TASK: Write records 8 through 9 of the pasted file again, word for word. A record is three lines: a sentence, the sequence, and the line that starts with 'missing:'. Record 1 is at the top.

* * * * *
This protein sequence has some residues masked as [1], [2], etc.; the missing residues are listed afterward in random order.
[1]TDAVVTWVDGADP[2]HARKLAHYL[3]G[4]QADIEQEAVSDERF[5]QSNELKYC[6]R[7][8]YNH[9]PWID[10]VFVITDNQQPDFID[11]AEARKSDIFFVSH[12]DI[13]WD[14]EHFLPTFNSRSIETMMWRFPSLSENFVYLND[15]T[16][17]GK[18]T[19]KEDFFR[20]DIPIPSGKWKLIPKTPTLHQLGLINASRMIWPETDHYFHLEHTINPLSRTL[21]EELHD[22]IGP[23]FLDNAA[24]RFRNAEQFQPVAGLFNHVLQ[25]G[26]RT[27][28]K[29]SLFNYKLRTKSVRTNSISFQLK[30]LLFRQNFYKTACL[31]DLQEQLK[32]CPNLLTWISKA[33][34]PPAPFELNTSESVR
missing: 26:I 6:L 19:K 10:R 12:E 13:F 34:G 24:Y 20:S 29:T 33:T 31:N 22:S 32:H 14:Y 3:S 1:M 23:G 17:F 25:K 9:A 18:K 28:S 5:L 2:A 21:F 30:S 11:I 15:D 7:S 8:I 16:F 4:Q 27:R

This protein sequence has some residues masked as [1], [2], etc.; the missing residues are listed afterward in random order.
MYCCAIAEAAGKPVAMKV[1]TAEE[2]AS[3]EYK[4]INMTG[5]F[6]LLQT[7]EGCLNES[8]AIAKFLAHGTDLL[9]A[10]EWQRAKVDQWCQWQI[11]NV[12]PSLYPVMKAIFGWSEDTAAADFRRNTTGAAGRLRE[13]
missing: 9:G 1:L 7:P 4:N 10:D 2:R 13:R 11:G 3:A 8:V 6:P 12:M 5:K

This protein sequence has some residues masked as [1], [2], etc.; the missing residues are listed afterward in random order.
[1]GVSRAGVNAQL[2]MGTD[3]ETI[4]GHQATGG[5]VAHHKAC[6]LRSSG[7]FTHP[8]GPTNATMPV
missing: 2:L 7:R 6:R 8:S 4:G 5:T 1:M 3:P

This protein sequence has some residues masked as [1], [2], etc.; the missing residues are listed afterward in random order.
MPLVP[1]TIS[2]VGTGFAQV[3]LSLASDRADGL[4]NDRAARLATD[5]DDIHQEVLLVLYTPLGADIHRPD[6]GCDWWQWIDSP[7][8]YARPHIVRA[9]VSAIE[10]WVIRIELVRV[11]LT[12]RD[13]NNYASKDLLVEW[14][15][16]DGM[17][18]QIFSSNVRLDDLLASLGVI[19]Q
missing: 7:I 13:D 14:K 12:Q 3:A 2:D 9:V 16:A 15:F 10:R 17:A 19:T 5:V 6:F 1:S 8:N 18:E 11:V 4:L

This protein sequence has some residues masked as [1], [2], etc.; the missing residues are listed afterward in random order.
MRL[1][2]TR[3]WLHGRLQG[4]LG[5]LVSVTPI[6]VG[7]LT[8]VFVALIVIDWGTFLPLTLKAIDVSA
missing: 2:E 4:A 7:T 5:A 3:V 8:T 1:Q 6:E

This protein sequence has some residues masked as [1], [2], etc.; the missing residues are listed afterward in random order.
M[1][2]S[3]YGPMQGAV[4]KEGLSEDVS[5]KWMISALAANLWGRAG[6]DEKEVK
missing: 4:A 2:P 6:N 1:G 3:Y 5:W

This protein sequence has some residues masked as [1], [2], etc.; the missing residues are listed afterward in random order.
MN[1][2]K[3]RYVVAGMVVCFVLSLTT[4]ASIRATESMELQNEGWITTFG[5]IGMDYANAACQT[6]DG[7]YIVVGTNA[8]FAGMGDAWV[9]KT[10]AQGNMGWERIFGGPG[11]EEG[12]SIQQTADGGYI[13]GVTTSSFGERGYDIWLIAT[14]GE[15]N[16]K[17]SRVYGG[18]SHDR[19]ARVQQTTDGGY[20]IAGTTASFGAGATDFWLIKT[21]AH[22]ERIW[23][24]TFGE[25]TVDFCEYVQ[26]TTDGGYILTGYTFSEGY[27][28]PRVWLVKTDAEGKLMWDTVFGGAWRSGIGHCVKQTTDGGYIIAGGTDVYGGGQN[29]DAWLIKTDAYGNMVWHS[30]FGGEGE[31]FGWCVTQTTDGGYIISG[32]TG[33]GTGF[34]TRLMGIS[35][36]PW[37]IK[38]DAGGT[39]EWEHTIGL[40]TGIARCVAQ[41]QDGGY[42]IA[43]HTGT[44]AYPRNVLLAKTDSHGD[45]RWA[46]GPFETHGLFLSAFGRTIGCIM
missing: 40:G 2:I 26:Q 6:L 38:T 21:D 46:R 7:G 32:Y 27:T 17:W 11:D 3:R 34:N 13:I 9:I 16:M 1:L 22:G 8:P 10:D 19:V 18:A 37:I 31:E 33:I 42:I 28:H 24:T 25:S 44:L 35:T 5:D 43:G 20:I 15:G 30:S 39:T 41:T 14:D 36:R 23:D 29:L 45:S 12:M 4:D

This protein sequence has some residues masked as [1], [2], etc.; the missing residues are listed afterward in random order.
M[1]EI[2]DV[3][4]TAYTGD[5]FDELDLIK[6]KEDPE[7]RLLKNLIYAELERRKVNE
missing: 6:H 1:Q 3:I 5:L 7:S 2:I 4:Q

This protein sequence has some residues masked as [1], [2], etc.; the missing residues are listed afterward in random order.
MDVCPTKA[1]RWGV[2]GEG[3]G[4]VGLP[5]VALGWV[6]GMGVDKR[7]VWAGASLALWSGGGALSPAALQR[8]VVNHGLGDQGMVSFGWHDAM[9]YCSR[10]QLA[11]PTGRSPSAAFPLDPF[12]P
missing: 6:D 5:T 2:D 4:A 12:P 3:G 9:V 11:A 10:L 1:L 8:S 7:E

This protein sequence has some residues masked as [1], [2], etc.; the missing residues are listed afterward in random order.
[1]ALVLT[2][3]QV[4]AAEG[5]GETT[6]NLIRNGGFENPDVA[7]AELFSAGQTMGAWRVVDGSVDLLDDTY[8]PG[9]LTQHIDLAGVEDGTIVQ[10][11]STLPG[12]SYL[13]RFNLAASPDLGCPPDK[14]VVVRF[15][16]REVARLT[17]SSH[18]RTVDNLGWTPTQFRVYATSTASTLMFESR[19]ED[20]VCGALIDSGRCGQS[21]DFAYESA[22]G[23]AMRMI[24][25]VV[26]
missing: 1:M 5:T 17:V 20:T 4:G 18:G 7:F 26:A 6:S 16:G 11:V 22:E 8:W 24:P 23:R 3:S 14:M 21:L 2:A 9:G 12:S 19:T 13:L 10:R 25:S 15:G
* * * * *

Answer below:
This protein sequence has some residues masked as [1], [2], etc.; the missing residues are listed afterward in random order.
M[1]EI[2]DV[3][4]TAYTGD[5]FDELDLIK[6]KEDPE[7]RLLKNLIYAELERRKVNE
missing: 6:H 1:Q 3:I 5:L 7:S 2:I 4:Q

This protein sequence has some residues masked as [1], [2], etc.; the missing residues are listed afterward in random order.
MDVCPTKA[1]RWGV[2]GEG[3]G[4]VGLP[5]VALGWV[6]GMGVDKR[7]VWAGASLALWSGGGALSPAALQR[8]VVNHGLGDQGMVSFGWHDAM[9]YCSR[10]QLA[11]PTGRSPSAAFPLDPF[12]P
missing: 6:D 5:T 2:D 4:A 12:P 3:G 9:V 11:A 10:L 1:L 8:S 7:E